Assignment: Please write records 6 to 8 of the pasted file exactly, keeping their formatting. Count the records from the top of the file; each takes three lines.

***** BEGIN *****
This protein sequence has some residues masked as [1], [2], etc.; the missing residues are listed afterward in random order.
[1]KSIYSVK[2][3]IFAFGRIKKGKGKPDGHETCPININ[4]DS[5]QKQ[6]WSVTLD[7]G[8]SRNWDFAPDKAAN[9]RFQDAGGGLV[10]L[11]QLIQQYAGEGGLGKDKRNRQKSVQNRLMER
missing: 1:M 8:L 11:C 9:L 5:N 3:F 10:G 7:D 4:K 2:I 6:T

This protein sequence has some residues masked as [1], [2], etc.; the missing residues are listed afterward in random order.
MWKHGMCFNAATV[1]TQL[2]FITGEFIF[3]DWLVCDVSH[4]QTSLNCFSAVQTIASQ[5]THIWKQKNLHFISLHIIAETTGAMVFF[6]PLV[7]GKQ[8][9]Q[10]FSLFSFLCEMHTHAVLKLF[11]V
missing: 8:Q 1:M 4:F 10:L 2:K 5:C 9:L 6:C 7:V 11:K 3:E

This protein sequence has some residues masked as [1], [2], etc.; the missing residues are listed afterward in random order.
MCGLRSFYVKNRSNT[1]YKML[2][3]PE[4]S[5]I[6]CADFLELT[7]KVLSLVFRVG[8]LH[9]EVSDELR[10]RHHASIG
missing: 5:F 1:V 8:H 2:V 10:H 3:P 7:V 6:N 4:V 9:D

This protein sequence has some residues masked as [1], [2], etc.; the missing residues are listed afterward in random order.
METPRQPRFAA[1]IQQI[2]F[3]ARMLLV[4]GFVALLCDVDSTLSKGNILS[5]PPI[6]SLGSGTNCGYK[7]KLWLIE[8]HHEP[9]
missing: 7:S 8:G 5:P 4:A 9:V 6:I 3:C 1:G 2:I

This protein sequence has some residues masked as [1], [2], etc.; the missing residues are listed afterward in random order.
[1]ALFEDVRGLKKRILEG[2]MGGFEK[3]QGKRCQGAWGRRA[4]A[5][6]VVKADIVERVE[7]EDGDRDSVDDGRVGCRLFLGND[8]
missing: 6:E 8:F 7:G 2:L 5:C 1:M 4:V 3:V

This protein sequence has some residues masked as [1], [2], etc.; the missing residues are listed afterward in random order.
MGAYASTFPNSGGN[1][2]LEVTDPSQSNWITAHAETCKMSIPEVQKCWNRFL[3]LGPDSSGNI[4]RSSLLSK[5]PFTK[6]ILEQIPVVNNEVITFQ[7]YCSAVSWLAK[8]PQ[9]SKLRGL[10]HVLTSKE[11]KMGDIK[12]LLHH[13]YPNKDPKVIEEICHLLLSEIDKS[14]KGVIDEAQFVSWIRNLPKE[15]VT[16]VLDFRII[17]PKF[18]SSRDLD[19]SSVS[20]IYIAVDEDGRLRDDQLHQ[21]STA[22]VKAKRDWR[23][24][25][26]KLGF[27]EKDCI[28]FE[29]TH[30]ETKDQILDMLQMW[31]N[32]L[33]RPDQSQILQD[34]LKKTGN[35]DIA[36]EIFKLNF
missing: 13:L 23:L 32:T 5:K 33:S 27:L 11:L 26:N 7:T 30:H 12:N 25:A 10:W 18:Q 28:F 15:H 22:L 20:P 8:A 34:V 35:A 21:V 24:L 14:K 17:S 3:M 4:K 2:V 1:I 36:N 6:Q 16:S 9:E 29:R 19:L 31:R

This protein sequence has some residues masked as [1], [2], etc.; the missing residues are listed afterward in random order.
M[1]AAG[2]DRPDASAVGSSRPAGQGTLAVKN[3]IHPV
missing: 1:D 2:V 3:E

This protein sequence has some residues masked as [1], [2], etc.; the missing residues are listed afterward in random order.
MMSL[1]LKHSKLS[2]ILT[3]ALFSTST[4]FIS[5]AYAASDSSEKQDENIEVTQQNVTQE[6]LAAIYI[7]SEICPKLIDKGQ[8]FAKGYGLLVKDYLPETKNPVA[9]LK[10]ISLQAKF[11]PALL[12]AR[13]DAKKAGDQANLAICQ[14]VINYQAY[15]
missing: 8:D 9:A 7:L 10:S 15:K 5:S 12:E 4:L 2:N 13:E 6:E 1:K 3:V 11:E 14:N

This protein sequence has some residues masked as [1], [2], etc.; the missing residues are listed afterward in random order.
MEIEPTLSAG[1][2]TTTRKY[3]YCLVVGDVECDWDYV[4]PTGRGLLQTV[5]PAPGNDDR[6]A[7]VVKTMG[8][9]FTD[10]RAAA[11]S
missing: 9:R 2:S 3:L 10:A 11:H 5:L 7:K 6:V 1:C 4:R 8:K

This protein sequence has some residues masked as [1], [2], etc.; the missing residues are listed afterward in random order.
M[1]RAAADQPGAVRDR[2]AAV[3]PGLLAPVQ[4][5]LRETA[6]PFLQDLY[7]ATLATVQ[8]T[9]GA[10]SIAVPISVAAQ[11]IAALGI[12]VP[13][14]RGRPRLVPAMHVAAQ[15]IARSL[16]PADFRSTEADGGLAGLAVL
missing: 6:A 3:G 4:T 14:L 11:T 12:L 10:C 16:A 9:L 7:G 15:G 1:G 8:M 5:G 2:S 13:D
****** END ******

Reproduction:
This protein sequence has some residues masked as [1], [2], etc.; the missing residues are listed afterward in random order.
MGAYASTFPNSGGN[1][2]LEVTDPSQSNWITAHAETCKMSIPEVQKCWNRFL[3]LGPDSSGNI[4]RSSLLSK[5]PFTK[6]ILEQIPVVNNEVITFQ[7]YCSAVSWLAK[8]PQ[9]SKLRGL[10]HVLTSKE[11]KMGDIK[12]LLHH[13]YPNKDPKVIEEICHLLLSEIDKS[14]KGVIDEAQFVSWIRNLPKE[15]VT[16]VLDFRII[17]PKF[18]SSRDLD[19]SSVS[20]IYIAVDEDGRLRDDQLHQ[21]STA[22]VKAKRDWR[23][24][25][26]KLGF[27]EKDCI[28]FE[29]TH[30]ETKDQILDMLQMW[31]N[32]L[33]RPDQSQILQD[34]LKKTGN[35]DIA[36]EIFKLNF
missing: 13:L 23:L 32:T 5:K 33:S 27:L 11:L 26:N 7:T 30:H 12:N 25:A 10:W 18:Q 28:F 15:H 22:L 20:P 8:A 34:V 35:A 21:V 24:L 14:K 17:S 3:M 4:K 2:V 1:I 36:N 6:Q 16:S 9:E 29:R 19:L 31:R

This protein sequence has some residues masked as [1], [2], etc.; the missing residues are listed afterward in random order.
M[1]AAG[2]DRPDASAVGSSRPAGQGTLAVKN[3]IHPV
missing: 1:D 2:V 3:E

This protein sequence has some residues masked as [1], [2], etc.; the missing residues are listed afterward in random order.
MMSL[1]LKHSKLS[2]ILT[3]ALFSTST[4]FIS[5]AYAASDSSEKQDENIEVTQQNVTQE[6]LAAIYI[7]SEICPKLIDKGQ[8]FAKGYGLLVKDYLPETKNPVA[9]LK[10]ISLQAKF[11]PALL[12]AR[13]DAKKAGDQANLAICQ[14]VINYQAY[15]
missing: 8:D 9:A 7:L 10:S 15:K 5:S 12:E 4:L 2:N 13:E 6:E 1:K 3:V 11:E 14:N